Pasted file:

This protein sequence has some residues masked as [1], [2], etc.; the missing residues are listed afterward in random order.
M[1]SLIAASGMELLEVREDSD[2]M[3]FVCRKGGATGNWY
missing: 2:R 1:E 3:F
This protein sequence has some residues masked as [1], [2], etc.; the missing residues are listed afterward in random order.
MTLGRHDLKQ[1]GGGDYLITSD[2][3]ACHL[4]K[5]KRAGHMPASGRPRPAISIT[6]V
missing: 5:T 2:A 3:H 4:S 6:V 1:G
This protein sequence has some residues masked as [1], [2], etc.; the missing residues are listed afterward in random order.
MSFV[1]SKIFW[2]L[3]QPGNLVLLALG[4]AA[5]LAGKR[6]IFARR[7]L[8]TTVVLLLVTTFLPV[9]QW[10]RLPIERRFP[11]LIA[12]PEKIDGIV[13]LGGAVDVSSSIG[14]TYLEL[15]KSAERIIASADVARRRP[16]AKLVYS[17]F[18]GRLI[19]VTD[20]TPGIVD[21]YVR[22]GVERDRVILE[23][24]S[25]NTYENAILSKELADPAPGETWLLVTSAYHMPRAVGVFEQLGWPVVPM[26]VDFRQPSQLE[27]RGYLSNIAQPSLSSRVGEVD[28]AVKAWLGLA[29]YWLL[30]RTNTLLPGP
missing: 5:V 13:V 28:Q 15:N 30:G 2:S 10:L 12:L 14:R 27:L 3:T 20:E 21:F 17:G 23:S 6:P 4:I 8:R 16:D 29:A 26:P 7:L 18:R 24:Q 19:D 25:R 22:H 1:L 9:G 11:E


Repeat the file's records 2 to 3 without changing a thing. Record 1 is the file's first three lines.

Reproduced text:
This protein sequence has some residues masked as [1], [2], etc.; the missing residues are listed afterward in random order.
MTLGRHDLKQ[1]GGGDYLITSD[2][3]ACHL[4]K[5]KRAGHMPASGRPRPAISIT[6]V
missing: 5:T 2:A 3:H 4:S 6:V 1:G
This protein sequence has some residues masked as [1], [2], etc.; the missing residues are listed afterward in random order.
MSFV[1]SKIFW[2]L[3]QPGNLVLLALG[4]AA[5]LAGKR[6]IFARR[7]L[8]TTVVLLLVTTFLPV[9]QW[10]RLPIERRFP[11]LIA[12]PEKIDGIV[13]LGGAVDVSSSIG[14]TYLEL[15]KSAERIIASADVARRRP[16]AKLVYS[17]F[18]GRLI[19]VTD[20]TPGIVD[21]YVR[22]GVERDRVILE[23][24]S[25]NTYENAILSKELADPAPGETWLLVTSAYHMPRAVGVFEQLGWPVVPM[26]VDFRQPSQLE[27]RGYLSNIAQPSLSSRVGEVD[28]AVKAWLGLA[29]YWLL[30]RTNTLLPGP
missing: 5:V 13:V 28:Q 15:N 30:G 2:S 10:L 12:L 14:R 27:L 3:T 20:E 21:F 17:G 23:S 6:P 4:I 8:R 16:D 29:A 26:P 7:L 18:R 24:Q 19:D 25:R 22:H 1:L 9:G 11:E